In previous tips we look at some of the benefits of using Temporal Tables. In this tip we look at some of the benefits of using Temporal Tables with memory optimized tables
In Part 1, Part 2 and Part 3 of this tip series, several benefits of temporal tables were discussed. This is the last tip of this series. In high online transaction processing systems (OLTP), keeping historical data becomes challenging due to the nature of time it takes to write to the disk. But combined with other technologies such as in-memory OLTP, Temporal tables solve this particular problem. Let’s learn about some of the key benefits of using temporal tables with memory optimized tables.
SQL Server Temporal Tables with Memory-Optimized Tables
Before we talk about how temporal tables and memory-optimized tables work together, let's get an understanding of Memory-Optimized tables.
SQL Server Memory Optimized Tables
The in-memory OLTP feature was introduced with SQL Server 2014 and it has 2 parts; memory-optimized tables and natively complied stored procedures. The main benefit of memory-optimized tables are that rows in the table are read from and written to memory which results in non-blocking transactions at super-fast speed. The second copy of the data is stored on the disk and during database recovery, data is read from the disk-based table. Memory-optimized tables are for specific types of workloads such as high volume OLTP applications. Discussing Memory Optimized Tables (MOT) is beyond the scope of this tip and you can learn more this feature in the Next Steps section. But we will discuss some important points about MOT in our examples.
Example with SQL Server Temporal Tables and Memory-Optimized Tables
We will create a test database with one additional filegroup marked for memory optimized objects and will add a data file to it. Then we have to turn the Memory optimization configuration at the database level. Finally, when we create a memory optimized table, we have to define Memory_Optimized = ON. Here is the code we are going to run to setup our example.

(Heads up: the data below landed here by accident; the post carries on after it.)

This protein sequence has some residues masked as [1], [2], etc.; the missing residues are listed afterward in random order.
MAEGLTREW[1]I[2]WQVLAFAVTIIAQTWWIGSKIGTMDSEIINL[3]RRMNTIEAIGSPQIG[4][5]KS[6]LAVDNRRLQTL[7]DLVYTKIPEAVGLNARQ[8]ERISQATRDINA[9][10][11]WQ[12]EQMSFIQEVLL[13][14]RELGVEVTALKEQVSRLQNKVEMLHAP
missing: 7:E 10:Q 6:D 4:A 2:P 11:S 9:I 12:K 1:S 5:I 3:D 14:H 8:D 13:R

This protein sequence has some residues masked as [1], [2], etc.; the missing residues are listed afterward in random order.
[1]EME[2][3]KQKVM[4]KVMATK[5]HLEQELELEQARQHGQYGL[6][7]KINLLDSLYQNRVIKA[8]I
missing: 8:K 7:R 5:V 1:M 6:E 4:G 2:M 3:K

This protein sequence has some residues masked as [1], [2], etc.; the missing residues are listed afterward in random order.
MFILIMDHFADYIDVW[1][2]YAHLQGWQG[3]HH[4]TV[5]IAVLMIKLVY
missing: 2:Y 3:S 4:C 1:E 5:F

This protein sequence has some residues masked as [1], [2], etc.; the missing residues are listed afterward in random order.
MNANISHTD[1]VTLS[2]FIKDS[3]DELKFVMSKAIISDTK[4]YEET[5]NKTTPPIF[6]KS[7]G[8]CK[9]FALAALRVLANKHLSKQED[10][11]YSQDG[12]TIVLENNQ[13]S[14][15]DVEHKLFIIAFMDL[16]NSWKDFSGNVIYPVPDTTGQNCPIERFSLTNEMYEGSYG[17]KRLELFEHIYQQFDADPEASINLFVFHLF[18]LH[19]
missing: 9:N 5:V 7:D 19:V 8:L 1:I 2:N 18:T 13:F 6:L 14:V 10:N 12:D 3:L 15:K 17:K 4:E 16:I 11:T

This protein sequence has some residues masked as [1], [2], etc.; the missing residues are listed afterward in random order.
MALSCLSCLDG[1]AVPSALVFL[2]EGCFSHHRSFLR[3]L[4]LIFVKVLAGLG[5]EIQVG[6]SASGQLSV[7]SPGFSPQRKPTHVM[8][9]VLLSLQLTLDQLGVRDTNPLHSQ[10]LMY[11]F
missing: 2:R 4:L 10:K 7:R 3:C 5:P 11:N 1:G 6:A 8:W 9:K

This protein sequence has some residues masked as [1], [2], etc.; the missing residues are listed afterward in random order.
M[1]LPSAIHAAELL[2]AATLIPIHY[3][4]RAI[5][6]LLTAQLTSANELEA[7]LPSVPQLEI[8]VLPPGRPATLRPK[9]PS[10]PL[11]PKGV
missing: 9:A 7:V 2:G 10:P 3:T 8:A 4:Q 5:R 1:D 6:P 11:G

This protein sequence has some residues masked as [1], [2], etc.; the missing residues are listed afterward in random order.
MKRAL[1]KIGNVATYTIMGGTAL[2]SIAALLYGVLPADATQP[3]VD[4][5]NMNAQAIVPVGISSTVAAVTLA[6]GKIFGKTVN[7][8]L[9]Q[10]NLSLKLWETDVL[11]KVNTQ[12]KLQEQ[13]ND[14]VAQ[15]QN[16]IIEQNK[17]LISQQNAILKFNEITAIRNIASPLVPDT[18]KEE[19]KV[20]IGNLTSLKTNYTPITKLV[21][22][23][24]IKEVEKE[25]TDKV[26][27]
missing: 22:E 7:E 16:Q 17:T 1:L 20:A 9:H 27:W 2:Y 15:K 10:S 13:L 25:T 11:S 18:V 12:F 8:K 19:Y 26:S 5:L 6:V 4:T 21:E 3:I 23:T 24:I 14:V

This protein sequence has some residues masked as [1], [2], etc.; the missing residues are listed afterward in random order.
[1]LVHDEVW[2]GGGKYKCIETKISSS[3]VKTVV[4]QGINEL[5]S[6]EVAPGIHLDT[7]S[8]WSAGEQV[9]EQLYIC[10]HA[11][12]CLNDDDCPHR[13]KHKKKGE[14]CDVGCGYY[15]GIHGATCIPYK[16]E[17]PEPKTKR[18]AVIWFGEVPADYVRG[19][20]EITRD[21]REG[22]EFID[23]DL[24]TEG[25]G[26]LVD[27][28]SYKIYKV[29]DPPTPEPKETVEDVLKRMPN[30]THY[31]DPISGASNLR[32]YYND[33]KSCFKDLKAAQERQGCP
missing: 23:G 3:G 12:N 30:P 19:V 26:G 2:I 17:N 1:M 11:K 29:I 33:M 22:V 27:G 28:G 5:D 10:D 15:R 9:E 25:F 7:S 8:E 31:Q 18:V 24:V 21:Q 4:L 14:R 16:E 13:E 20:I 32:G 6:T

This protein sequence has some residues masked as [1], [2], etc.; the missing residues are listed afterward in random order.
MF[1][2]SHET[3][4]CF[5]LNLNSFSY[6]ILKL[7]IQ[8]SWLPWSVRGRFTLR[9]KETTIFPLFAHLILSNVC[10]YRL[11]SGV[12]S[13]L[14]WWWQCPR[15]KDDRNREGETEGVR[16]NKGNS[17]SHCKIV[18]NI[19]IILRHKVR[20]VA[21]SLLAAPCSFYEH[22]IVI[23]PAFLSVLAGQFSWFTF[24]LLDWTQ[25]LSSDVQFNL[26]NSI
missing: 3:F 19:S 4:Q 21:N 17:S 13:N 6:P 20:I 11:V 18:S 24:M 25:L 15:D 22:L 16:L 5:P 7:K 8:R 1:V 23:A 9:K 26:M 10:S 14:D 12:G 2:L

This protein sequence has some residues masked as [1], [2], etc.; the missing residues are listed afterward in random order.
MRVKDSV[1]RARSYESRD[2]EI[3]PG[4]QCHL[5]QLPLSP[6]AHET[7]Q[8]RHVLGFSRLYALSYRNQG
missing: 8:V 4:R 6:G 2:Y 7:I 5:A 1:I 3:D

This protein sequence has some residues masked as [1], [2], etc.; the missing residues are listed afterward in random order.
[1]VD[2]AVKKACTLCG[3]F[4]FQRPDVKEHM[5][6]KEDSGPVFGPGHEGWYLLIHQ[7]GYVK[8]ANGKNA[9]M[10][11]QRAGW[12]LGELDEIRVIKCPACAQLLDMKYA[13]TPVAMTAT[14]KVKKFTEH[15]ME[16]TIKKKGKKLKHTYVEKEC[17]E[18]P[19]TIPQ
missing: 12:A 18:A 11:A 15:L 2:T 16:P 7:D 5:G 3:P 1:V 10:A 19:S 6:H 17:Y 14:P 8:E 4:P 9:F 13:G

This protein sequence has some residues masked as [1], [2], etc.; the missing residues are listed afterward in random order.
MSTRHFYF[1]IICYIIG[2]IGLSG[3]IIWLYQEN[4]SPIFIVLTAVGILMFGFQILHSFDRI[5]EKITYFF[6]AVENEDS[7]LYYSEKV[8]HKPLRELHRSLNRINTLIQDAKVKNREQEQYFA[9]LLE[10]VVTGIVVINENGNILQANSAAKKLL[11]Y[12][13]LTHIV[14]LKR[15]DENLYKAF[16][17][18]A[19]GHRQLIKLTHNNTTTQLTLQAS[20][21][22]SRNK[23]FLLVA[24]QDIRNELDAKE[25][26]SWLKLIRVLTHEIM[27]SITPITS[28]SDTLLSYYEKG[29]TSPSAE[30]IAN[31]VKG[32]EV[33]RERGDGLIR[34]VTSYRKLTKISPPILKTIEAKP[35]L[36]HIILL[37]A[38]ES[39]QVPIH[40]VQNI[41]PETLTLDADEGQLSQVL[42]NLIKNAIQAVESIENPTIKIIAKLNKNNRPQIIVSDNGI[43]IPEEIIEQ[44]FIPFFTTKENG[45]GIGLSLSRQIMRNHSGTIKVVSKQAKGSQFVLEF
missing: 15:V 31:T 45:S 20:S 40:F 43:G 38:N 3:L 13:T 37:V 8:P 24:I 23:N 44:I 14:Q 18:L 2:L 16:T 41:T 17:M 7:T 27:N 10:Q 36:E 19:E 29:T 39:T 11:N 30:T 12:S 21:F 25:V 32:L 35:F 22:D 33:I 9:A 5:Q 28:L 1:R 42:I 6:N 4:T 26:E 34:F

USE master GO CREATE DATABASE [TestTemporal] ON PRIMARY ( NAME = N'TestTemporal', FILENAME = N'C:\MSSQL\Data\TestTemporal.mdf' ) LOG ON ( NAME = N'TestTemporal_log', FILENAME = N'C:\MSSQL\Log\TestTemporal_log.ldf' ) GO -- Add memory optimized filegroup and a file ALTER DATABASE [TestTemporal] ADD FILEGROUP [Optimized_FG] CONTAINS MEMORY_OPTIMIZED_DATA GO ALTER DATABASE TestTemporal ADD FILE ( NAME = N'Optimized_Data', FILENAME = N'C:\MSSQL\Data\Optimized_Data.ndf') TO FILEGROUP [Optimized_FG] GO -- Turn memory optimization feature on at the database level ALTER DATABASE TestTemporal SET MEMORY_OPTIMIZED_ELEVATE_TO_SNAPSHOT = ON GO -- Create a Customer temporal table without Memory optimization and insert 3 rows USE TestTemporal GO CREATE TABLE Customer ( CustomerId INT IDENTITY(1,1) PRIMARY KEY ,FirstName VARCHAR(30) NOT NULL ,LastName VARCHAR(30) NOT NULL ,Amount_purchased DECIMAL NOT NULL ,StartDate datetime2 generated always as row START NOT NULL ,EndDate datetime2 generated always as row END NOT NULL ,PERIOD FOR SYSTEM_TIME (StartDate, EndDate) ) WITH(SYSTEM_VERSIONING = ON (HISTORY_TABLE = dbo.CustomerHistory)) GO INSERT INTO dbo.Customer( FirstName, LastName, Amount_Purchased) VALUES ( 'Frank', 'Sinatra',20000.00),( 'Shawn', 'McGuire',30000.00),( 'Amy', 'Carlson',40000.00) GO -- Now create a memory optimized temporal table Customer2 and insert the same 3 rows CREATE TABLE Customer2 ( CustomerId INT IDENTITY(1,1) ,FirstName VARCHAR(30) NOT NULL ,LastName VARCHAR(30) NOT NULL ,Amount_purchased DECIMAL NOT NULL ,StartDate datetime2 generated always as row START NOT NULL ,EndDate datetime2 generated always as row END NOT NULL ,PERIOD FOR SYSTEM_TIME (StartDate, EndDate), CONSTRAINT [PK_CustomerID] PRIMARY KEY NONCLUSTERED HASH (CustomerId) WITH (BUCKET_COUNT = 131072) ) WITH(MEMORY_OPTIMIZED = ON, DURABILITY = SCHEMA_AND_DATA, SYSTEM_VERSIONING = ON (HISTORY_TABLE = dbo.Customer2History)) GO INSERT INTO dbo.Customer2 ( FirstName, LastName, Amount_Purchased) VALUES ( 'Frank', 'Sinatra',20000.00),( 'Shawn', 'McGuire',30000.00),( 'Amy', 'Carlson',40000.00) GO -- Let's select data from both table with Actual Execution plan mode on. SELECT * FROM dbo.Customer GO SELECT * FROM dbo.Customer2 GO